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Posts Tagged ‘restaurants’

As you know, I love the food of Oaxaca.  However, having spent most of my life in the San Francisco Bay Area, home to cuisine from all over the world, there are times when the palate craves a little international flavor.  So, I was delighted to finally try the Indian restaurant, Mini Taj, located in the Plaza Bugambilias building at Garcia Vigil 304, between Matamoros and M. Bravo.

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Opened in 2012 (yes, I’m late to the party), it is the delicious creation of Chef Ramesh Chawla.  Originally from Haryana, India, he was born into a caste of chefs and has been cooking and refining his talents since he was twelve years old.  Chef is very exacting in his flavors and travels to the USA every two months to personally source the herbs and spices needed for his recipes.

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It is well worth it.  The Chicken Tikka Masala that I had last week and the Lamb Korma and Lamb Rogan Josh that my amiga J and I shared today were all exquisite.  The Steamed Basmati Rice and Naan were perfectly prepared and the Mango Lassi is one of the most refreshing beverages one could ever hope to drink.  If you don’t believe me, check out the rave reviews on Trip Advisor.  So get thee to Mini Taj and never mind the current road construction.

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Mini Taj is open 11 AM to 10 PM, Monday through Sunday.  Spread the word and, as their website says, “Be prepared to be blown away.”

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Day three of Oaxaca Sabe took me to meet a gal pal for comida at El Olivo.  She has become a regular there but I hadn’t yet been to their new location on Constitución and was pleasantly surprised by the sophistication and warmth of the space.  After several sips of a nice glass of Tempranillo (included in the prix fixe menu) and conversation, our divine starters arrived…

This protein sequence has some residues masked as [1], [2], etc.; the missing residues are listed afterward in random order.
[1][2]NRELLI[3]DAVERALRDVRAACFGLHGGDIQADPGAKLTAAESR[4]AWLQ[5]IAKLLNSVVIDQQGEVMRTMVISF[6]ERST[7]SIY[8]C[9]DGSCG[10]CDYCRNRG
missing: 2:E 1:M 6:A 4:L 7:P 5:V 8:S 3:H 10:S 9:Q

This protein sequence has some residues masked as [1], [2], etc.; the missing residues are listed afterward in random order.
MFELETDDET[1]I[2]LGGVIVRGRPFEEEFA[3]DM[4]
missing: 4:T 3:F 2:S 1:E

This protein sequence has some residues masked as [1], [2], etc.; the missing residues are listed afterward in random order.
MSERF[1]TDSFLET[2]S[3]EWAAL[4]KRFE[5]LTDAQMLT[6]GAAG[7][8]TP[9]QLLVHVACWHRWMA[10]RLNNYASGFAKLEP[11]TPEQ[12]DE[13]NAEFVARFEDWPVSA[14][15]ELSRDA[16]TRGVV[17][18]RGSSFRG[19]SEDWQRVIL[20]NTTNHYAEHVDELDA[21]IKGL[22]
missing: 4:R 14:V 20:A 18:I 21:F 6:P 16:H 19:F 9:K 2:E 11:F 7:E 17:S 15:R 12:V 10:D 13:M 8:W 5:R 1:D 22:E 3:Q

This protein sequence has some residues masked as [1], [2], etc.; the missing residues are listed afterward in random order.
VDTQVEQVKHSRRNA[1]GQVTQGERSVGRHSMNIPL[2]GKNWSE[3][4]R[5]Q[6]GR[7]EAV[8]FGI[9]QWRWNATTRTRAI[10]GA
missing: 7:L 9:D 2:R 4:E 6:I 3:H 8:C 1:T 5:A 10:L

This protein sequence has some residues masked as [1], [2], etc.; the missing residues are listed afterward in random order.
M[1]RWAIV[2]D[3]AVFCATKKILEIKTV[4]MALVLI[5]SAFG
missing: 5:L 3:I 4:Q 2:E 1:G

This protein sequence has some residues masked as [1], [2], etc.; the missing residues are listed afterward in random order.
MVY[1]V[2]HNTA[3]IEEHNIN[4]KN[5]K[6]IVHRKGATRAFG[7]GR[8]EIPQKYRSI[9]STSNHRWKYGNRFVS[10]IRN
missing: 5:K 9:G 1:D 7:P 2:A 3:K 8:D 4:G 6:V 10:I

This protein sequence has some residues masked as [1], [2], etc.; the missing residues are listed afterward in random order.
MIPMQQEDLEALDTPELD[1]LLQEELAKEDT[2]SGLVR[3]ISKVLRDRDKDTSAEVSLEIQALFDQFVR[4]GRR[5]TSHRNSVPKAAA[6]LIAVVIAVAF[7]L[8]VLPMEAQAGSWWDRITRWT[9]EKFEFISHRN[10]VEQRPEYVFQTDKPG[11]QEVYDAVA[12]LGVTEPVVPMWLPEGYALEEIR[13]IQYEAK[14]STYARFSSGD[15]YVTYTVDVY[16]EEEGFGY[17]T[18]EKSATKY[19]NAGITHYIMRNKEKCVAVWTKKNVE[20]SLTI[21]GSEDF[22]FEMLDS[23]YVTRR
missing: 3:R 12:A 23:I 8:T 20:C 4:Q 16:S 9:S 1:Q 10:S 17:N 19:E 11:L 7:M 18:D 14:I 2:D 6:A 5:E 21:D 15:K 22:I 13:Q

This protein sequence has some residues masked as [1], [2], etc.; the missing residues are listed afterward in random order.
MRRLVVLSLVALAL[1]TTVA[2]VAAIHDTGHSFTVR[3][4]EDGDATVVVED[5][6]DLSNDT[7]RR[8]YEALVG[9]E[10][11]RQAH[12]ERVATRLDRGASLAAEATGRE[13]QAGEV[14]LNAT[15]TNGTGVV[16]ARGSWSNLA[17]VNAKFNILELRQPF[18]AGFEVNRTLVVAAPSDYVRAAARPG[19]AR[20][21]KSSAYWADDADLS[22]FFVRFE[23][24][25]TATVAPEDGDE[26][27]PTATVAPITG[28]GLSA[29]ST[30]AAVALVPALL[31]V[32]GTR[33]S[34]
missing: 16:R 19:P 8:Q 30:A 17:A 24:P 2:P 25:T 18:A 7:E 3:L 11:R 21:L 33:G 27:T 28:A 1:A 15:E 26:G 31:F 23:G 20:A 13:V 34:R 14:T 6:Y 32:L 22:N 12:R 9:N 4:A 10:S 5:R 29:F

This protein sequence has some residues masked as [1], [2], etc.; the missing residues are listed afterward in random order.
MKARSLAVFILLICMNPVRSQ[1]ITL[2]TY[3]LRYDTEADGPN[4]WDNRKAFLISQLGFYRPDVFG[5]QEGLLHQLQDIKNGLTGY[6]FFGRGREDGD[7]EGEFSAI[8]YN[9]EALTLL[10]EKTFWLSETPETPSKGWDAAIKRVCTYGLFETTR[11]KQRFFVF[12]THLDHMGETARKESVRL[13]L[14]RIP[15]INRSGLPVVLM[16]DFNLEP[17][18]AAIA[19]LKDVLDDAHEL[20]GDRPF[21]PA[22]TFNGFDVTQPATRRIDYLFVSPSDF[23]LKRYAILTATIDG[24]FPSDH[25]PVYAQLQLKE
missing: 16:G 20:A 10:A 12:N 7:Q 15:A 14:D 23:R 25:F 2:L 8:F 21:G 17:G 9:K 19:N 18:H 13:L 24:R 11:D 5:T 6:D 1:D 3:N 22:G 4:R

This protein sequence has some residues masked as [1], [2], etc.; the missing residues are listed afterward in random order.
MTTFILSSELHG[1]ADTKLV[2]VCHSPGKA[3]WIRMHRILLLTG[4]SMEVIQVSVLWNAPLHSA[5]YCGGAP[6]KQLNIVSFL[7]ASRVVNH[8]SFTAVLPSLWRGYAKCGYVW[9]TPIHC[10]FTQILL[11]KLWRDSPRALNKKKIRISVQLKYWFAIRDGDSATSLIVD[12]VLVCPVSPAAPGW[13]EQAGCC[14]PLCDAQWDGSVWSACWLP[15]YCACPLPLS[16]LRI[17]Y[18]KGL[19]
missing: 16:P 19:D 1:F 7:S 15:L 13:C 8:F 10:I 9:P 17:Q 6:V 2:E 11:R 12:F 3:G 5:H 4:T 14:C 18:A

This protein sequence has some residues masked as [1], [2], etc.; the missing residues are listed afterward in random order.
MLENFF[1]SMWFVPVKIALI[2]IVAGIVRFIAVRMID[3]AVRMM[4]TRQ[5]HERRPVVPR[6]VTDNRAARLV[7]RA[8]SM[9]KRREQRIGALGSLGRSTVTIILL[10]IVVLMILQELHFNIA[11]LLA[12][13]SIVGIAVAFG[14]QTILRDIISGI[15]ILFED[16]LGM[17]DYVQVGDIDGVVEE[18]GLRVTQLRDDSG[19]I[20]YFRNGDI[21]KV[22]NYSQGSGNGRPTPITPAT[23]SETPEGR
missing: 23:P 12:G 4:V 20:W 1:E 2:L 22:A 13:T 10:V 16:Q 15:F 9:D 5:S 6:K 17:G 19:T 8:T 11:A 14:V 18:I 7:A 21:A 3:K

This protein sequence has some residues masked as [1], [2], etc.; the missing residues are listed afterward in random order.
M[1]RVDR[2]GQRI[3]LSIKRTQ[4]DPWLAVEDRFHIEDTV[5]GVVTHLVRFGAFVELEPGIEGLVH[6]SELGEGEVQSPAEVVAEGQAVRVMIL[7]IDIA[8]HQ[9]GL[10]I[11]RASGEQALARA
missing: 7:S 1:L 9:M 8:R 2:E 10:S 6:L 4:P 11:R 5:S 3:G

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Rollo de quesillo relleno de huitlachoche con puré aguacate y ensalada de arúgula (Roll of quesillo cheese stuffed with corn smut, garnished with avocado puree and arugula salad)

As I’ve mentioned before, I have become a huitlacoche enthusiast and thus savored the mushroomy corn flavors.  The main course was Ballotine de lomo de cerdo acompañado de pure de manzana y piña asada con reducción de pomelo y zanahorias horneadas (Rolled pork loin accompanied by applesauce and roasted pineapple sauce with a grapefruit reduction and baked baby carrots).  Dessert, which I “forced” myself to eat, was a yummy Tarta de manzana al cardamomo (Cardamom apple tart).

Then there was yesterday’s comida with my recently returned (from el norte) blogger buddy Chris.  On the seventh day of last spring’s Oaxaca Sabe, we were tired but determined to continue our restaurant-a-day record and had somewhat randomly chosen Sabina Sabe.  It was a great decision and so was yesterday’s return.  I began with the Crema de mejillones al vino blanco con crotones de pan amarillo (Cream of mussels in white wine soup with croutons) — not very photogenic, but muy sabrosa.  It was followed by…

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Trucha en vara, asada con chimichurri de poleo (Trout on a stick grilled with a chimichurri sauce of pennyroyal)